Sentiment analysis is a data analytics process you can use to improve the customer experience by tapping into the emotional aspects of consumer decision making.
Are your net promoter scores (NPS) stagnating or declining? Are you losing more customers than you are gaining? When you are experiencing these or other customer behaviors that are causing a negative impact on your business, the go-to solution is sentiment analysis.
Sentiment analysis is a cornerstone offering of artificial intelligence and machine learning (AIML) disciplines. Humans are highly emotional beings, and emotions impact everything we do and provide the basis for future actions. Sentiment analysis allows software companies and corporations to put their finger on the pulse of customers’ feelings based on past or current interactions, conversations and observable behaviors. Companies are capitalizing on leveraging sentiment analysis tools to understand customer behavior and emotional states better. For example, sentiments are good indicators for future customer engagement, churn and share of a customer’s wallet.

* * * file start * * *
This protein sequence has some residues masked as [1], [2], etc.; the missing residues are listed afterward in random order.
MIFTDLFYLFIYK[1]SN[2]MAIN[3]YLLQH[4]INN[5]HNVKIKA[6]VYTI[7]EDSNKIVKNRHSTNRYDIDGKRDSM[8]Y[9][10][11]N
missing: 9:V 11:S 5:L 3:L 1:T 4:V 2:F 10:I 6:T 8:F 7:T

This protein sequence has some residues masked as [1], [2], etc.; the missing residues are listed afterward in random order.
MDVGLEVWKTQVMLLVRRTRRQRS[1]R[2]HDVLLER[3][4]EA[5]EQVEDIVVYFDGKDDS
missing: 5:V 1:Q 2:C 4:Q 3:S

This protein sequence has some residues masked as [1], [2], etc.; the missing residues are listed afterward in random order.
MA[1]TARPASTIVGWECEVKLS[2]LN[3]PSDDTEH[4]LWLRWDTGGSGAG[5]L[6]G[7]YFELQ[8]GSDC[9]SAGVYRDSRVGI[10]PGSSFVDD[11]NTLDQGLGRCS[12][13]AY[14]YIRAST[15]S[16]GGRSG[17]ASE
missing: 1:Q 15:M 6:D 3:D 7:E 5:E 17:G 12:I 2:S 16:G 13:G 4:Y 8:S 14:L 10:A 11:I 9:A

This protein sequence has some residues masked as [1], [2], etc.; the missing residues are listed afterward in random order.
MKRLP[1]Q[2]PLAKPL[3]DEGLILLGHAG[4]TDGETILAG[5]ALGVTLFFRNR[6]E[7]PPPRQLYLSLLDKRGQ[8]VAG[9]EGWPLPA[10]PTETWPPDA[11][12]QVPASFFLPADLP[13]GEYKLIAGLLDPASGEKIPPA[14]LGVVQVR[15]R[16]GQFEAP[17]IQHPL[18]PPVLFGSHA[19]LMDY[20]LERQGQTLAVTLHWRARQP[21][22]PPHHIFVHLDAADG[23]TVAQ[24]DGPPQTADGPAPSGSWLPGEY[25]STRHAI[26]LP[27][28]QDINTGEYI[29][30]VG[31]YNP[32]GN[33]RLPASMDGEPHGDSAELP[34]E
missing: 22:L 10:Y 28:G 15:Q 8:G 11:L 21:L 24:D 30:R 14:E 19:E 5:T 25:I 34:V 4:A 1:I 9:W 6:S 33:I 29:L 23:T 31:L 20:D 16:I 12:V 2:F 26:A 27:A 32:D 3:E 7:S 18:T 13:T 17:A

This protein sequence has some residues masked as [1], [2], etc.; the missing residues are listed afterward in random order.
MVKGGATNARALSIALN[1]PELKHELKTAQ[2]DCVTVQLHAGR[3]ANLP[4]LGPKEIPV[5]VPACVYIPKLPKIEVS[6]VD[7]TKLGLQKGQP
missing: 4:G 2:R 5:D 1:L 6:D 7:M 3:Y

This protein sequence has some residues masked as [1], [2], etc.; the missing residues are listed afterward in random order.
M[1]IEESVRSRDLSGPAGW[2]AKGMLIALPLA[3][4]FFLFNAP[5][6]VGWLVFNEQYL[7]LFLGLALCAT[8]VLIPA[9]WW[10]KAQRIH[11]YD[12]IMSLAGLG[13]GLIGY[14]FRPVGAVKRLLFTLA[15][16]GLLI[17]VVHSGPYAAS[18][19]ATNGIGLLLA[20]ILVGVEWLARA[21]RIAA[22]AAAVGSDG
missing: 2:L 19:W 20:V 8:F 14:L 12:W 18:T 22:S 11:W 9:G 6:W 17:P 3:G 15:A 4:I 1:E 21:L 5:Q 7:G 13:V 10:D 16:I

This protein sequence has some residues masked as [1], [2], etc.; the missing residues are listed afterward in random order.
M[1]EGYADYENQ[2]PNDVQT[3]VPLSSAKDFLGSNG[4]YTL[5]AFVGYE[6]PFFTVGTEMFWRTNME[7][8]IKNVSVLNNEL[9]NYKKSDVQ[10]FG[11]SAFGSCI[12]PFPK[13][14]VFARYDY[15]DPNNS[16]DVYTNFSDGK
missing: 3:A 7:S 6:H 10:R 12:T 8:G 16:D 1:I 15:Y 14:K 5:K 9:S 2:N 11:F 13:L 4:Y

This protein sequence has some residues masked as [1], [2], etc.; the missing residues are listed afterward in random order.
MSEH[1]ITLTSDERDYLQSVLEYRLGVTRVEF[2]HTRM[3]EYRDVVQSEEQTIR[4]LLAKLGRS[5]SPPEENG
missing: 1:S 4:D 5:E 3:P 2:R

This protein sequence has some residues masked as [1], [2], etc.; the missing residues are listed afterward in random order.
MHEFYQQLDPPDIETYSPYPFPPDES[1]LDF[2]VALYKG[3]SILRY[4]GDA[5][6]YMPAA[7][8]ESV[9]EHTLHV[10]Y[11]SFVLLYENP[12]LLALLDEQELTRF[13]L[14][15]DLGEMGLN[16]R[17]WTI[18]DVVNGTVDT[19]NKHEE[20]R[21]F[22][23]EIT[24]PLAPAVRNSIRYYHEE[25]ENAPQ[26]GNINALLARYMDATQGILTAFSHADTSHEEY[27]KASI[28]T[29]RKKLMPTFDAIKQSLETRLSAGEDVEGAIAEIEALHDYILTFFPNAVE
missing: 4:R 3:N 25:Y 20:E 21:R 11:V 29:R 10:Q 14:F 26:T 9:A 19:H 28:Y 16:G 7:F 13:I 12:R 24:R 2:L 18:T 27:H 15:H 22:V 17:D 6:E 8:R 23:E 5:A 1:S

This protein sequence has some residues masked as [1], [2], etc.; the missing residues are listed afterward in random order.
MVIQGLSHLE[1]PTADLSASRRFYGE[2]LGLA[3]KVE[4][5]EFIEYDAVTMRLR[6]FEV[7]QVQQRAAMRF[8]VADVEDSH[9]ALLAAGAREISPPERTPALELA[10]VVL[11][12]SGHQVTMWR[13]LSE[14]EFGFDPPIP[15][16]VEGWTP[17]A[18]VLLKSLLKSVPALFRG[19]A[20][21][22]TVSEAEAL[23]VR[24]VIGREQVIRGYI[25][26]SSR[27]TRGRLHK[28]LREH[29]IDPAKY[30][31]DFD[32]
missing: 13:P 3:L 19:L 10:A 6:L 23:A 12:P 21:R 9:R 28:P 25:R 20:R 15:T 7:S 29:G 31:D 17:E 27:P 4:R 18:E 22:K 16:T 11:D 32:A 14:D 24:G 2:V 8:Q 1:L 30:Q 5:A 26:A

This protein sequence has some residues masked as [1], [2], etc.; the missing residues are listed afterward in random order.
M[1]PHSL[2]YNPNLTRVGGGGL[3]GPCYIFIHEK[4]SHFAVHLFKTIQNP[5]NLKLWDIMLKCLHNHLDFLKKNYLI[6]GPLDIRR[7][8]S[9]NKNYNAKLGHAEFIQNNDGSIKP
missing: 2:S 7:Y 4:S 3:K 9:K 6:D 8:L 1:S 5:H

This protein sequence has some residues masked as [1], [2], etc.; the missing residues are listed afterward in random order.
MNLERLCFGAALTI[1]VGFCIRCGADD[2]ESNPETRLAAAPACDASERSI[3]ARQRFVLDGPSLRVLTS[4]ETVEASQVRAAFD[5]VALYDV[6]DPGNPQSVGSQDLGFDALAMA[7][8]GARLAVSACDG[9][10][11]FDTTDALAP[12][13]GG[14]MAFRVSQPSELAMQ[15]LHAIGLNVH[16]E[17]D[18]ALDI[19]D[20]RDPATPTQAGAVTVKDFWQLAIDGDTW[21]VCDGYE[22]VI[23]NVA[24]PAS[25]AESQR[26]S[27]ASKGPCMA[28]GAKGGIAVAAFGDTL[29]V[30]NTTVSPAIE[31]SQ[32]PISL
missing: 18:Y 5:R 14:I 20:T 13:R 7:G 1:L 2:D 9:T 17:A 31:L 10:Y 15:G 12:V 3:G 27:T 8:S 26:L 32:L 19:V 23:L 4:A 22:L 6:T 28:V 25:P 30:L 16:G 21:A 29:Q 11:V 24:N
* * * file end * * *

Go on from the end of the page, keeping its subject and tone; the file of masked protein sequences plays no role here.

Sentiment analysis typically leverages textual data, be it emails, chats, social media posts or survey responses. It uses natural language processing (NLP), natural language understanding (NLU), computational linguistics and text analytics to infer positive or negative attitudes: Do consumers say good or bad things about your brand and your products or service?